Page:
The first Sunday after Easter is the Feast of Mercy, but there must also be deeds of mercy, which are to arise out of love for Me. You are to show mercy to our neighbors always and everywhere. You must not shrink from this or try to absolve yourself from it. (From St. Faustina’s Diary, 742)
We celebrate today Divine Mercy Sunday; the Second Sunday of Easter as the visionary St. Faustina indicated Jesus desired in her prayerful encounters with the Lord. Mercy is an important gift, both given to us and given by us and has been a constant point of reflection for us as Christians always. Pope Francis speaks constantly that we be aware of the mercy granted to us, and in turn that we are as merciful as we possibly can be. He constantly implores that priests be instruments of God’s great mercy in everything we do in our lives as Christians and ministry as priests.
Today I celebrate the actual day I was received into the Church; April 19, 2003. My conversion (as I’ve referenced in many posts) was a long and winding one, but also one I walked cautiously and carefully towards (becoming Catholic). I wanted to be sure this is what God really wanted. Seventeen years later and many lessons in faith and with many, many reasons to trust God’s Providence now; I am forever grateful that the Lord led me and guided me through my many doubts along the way. All those years ago, I remember being very unsure about why I didn’t need to go to confession when others who had been baptized did. Was I not as much in need of “airing my dirty laundry” as the baptized? Of course, it is Original Sin (and subsequently all other sins to follow) that are “wiped away” first – but this was one of my first and perhaps still the greatest points of reflection on God’s Divine Mercy! When I joined Jesus and my sisters and brothers at the Font of Mercy on that day so many years ago; Jesus took away every stain of sin from me and gave me in return everlasting life. I have fallen many times (too many times to remember) since, and have been “restored” through God’s mercy in the Sacrament of Reconciliation. In the midst of my own unworthiness, the Lord called me to serve Him and His People as a Catholic priest. For every one of my shortcomings, weaknesses and sins, which are (as I said) too numerous to have counted, God has given me even more (Infinite) mercy.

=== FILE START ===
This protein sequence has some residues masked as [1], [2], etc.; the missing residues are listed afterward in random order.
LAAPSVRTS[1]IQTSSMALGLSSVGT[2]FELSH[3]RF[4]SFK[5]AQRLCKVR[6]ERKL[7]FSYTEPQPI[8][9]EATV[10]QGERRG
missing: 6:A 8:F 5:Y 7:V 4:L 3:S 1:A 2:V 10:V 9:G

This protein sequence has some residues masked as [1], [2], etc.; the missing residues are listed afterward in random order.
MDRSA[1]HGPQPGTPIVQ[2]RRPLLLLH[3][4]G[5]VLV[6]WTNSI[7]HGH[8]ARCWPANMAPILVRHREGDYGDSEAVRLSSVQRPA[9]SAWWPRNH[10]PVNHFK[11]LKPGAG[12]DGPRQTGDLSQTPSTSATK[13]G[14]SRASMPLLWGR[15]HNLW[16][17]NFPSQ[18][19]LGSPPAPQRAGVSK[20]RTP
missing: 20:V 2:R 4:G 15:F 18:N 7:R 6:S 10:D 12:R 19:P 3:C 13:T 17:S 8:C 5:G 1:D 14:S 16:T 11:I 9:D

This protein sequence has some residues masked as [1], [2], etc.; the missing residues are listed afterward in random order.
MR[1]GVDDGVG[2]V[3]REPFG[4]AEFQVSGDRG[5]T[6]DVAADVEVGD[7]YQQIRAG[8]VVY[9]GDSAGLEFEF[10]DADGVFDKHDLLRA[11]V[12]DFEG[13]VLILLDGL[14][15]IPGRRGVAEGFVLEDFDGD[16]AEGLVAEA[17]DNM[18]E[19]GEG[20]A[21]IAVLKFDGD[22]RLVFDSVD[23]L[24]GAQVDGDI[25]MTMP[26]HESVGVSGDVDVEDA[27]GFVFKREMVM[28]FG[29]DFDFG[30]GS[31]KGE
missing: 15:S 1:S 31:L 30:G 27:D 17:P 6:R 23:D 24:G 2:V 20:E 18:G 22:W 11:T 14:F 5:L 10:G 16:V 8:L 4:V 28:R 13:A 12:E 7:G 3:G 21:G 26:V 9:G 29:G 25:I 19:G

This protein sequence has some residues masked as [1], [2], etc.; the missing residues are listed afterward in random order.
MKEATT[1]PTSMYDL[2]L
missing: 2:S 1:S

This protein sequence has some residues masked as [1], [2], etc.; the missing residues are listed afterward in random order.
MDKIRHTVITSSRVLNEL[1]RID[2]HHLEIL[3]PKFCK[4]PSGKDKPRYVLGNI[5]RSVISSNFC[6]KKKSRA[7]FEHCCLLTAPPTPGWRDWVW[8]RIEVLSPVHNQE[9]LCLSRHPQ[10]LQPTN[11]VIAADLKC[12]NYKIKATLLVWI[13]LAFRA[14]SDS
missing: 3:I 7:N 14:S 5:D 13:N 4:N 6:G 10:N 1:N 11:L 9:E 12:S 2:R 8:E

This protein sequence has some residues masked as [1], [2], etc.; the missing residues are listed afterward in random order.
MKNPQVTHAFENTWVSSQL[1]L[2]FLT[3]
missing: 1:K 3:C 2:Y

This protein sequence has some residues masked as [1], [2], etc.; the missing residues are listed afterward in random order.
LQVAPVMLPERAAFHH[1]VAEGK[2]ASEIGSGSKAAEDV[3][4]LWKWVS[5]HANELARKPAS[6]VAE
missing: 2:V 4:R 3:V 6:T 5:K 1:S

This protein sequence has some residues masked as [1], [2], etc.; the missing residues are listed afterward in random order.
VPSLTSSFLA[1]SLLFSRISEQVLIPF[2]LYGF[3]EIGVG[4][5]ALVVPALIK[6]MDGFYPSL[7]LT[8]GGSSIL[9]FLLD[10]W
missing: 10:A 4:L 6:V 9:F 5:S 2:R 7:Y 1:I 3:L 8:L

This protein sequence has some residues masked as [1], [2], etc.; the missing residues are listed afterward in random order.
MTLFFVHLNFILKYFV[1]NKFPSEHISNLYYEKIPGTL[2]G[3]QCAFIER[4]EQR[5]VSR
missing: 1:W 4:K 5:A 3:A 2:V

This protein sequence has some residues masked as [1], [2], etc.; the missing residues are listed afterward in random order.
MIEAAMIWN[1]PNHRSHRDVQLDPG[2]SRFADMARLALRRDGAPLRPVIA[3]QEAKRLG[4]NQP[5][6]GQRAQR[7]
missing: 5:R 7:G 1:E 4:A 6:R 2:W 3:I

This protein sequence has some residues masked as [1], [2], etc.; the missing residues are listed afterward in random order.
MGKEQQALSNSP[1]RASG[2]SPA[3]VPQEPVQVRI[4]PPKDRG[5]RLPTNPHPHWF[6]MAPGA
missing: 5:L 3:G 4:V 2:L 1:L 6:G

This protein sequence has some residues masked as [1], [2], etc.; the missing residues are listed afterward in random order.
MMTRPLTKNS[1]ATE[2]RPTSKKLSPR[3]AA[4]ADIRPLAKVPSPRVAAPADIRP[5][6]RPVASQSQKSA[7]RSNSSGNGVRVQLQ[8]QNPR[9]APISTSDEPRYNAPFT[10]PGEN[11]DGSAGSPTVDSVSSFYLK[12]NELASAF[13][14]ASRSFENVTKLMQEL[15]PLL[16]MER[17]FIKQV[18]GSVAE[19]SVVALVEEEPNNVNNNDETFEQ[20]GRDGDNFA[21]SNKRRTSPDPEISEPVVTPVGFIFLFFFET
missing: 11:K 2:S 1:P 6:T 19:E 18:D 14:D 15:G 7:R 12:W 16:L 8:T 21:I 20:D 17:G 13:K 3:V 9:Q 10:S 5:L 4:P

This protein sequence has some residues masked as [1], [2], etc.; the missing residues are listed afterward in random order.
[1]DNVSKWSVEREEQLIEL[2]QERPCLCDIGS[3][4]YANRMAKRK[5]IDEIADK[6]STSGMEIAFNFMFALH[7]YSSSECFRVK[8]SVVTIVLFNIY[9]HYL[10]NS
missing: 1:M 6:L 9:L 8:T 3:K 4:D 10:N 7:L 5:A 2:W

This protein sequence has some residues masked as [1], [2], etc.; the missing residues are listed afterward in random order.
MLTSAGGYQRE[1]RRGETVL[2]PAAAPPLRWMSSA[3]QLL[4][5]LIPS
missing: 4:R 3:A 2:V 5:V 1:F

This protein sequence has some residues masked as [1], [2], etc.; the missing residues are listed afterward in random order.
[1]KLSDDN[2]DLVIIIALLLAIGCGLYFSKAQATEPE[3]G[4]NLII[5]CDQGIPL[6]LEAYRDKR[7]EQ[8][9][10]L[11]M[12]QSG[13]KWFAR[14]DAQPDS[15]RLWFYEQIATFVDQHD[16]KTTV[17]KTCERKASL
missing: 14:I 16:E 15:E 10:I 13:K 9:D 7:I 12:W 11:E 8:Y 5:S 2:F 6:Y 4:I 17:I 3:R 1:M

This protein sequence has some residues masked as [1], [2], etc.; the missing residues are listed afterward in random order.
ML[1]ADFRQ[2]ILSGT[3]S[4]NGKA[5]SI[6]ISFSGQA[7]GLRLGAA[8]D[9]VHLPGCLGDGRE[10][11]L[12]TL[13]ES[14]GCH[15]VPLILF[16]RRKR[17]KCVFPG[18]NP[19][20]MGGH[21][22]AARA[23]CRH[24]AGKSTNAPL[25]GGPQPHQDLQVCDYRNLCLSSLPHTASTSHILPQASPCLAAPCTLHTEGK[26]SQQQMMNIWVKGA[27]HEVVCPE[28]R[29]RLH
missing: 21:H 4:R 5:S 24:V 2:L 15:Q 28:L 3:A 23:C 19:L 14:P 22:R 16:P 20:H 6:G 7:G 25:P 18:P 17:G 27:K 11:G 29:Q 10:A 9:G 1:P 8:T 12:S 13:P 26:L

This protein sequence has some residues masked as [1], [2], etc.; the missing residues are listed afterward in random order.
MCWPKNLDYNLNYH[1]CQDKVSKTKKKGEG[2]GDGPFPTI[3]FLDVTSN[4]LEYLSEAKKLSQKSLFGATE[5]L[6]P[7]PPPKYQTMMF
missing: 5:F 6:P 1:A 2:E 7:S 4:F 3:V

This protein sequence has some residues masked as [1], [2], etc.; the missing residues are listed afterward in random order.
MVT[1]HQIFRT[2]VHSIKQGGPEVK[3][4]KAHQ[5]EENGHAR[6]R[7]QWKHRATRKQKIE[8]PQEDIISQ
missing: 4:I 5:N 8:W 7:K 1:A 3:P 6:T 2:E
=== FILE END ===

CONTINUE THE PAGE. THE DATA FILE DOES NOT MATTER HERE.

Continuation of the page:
What I recognize in my own life is available for us all. The challenge we all face is not to take this for granted and to apply this ourselves to our interactions with others. We are called to live a “sacramental life”; in other words, to be as merciful and loving as we can be with each other. This is what God desires of us, as He has been the example of for us and has provided us through both Scripture and many of these private revelations of holy people (like St. Faustina).
Having mercy with each other means forgiving others because it’s the right thing to do rather than because people deserve it. Being merciful is acknowledging we ourselves are loved sinners and loving others regardless of what their sins (obvious and underlying might be). We use Jesus as our example here. How many people who were considered serious public sinners did He unconditionally forgive with the parting words of “Go, and sin no more.” He offered them words reminding them of their higher calling (to aim for perfection) but did not waste time indicting or ripping them apart for what was objectively terrible behaviour.
Friends, let us consider the many ways in our own daily lives; beginning with our family and friends, extending further to others in our lives and including those we struggle with the most – to extend love and mercy towards. In this way, we must reflect how our lives can be more configured to Jesus who asks this of us all as Christian Disciples. May God bless you!